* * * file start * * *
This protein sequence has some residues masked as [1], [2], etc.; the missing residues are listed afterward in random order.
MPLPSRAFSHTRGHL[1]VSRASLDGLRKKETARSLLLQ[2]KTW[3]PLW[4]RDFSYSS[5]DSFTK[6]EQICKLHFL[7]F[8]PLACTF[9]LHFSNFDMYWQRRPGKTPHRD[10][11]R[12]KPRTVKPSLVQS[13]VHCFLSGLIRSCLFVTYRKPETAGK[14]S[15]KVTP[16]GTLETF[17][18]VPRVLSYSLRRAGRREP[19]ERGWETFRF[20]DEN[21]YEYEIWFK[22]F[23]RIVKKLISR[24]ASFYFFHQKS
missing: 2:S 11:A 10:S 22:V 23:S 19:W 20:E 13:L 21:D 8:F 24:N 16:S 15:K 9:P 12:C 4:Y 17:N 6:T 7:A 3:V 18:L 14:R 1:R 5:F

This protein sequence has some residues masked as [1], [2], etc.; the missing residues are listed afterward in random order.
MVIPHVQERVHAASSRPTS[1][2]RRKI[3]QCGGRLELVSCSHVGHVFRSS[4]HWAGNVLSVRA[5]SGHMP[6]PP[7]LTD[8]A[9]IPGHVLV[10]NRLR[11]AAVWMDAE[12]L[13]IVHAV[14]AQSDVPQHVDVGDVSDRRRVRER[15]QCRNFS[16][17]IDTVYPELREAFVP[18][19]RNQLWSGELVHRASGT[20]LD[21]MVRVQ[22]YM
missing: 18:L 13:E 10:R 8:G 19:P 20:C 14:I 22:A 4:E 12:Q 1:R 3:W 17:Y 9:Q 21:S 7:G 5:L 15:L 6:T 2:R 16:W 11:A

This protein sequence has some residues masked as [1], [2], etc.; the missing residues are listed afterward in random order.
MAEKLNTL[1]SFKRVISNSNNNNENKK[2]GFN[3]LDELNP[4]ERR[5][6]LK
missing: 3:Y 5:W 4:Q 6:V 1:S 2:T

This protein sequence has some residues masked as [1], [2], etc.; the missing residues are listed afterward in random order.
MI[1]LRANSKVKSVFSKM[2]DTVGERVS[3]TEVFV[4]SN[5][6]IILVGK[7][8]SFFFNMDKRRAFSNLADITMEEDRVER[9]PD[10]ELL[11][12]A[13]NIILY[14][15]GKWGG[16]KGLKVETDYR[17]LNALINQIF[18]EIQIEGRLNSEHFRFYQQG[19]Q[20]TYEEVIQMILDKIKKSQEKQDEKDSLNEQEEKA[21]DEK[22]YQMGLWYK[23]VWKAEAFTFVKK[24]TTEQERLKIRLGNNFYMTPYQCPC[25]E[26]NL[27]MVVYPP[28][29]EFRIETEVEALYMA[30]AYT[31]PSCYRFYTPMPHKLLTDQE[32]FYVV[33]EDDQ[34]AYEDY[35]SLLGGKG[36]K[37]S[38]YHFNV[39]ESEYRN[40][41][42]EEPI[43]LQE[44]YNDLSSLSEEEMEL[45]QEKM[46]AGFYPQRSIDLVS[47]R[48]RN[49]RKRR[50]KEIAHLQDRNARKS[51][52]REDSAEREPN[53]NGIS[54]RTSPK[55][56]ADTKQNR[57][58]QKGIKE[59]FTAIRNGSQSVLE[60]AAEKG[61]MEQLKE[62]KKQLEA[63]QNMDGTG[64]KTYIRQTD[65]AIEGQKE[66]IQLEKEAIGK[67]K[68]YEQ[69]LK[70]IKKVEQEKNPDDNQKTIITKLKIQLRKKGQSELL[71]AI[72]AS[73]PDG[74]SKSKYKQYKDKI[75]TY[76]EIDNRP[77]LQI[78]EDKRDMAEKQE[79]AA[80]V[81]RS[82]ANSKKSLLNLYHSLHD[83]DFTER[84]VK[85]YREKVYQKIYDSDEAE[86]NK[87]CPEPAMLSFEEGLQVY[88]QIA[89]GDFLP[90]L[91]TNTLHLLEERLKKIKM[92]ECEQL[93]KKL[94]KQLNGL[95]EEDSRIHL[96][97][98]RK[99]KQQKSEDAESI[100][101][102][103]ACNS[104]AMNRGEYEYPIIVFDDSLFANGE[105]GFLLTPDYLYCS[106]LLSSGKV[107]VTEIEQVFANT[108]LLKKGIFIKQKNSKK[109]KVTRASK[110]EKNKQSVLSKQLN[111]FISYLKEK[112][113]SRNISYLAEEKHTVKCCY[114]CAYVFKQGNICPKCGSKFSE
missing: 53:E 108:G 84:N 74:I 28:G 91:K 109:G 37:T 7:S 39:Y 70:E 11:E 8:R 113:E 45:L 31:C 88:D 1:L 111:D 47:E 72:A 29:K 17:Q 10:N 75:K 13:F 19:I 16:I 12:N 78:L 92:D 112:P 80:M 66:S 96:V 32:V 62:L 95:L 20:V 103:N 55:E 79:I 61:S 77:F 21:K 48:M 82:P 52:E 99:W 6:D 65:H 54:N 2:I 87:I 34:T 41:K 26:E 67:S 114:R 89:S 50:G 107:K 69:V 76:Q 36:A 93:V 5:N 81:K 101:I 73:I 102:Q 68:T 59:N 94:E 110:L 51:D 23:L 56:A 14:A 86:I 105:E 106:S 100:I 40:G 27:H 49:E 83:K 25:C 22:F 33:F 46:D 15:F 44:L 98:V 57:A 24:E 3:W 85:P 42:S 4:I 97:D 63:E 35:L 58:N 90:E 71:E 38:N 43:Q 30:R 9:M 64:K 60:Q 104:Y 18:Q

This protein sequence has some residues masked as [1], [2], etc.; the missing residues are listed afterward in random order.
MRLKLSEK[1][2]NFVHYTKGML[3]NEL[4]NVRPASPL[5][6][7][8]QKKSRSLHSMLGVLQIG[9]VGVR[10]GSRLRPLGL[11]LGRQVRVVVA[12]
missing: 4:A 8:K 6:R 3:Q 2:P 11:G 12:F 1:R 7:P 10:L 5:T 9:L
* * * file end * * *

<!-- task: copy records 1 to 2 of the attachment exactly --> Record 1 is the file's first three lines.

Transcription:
This protein sequence has some residues masked as [1], [2], etc.; the missing residues are listed afterward in random order.
MPLPSRAFSHTRGHL[1]VSRASLDGLRKKETARSLLLQ[2]KTW[3]PLW[4]RDFSYSS[5]DSFTK[6]EQICKLHFL[7]F[8]PLACTF[9]LHFSNFDMYWQRRPGKTPHRD[10][11]R[12]KPRTVKPSLVQS[13]VHCFLSGLIRSCLFVTYRKPETAGK[14]S[15]KVTP[16]GTLETF[17][18]VPRVLSYSLRRAGRREP[19]ERGWETFRF[20]DEN[21]YEYEIWFK[22]F[23]RIVKKLISR[24]ASFYFFHQKS
missing: 2:S 11:A 10:S 22:V 23:S 19:W 20:E 13:L 21:D 8:F 24:N 16:S 15:K 9:P 12:C 4:Y 17:N 6:T 7:A 3:V 18:L 14:R 1:R 5:F

This protein sequence has some residues masked as [1], [2], etc.; the missing residues are listed afterward in random order.
MVIPHVQERVHAASSRPTS[1][2]RRKI[3]QCGGRLELVSCSHVGHVFRSS[4]HWAGNVLSVRA[5]SGHMP[6]PP[7]LTD[8]A[9]IPGHVLV[10]NRLR[11]AAVWMDAE[12]L[13]IVHAV[14]AQSDVPQHVDVGDVSDRRRVRER[15]QCRNFS[16][17]IDTVYPELREAFVP[18][19]RNQLWSGELVHRASGT[20]LD[21]MVRVQ[22]YM
missing: 18:L 13:E 10:R 8:G 19:P 20:C 14:I 22:A 4:E 12:Q 1:R 3:W 17:Y 9:Q 21:S 7:G 5:L 15:L 6:T 2:R 16:W 11:A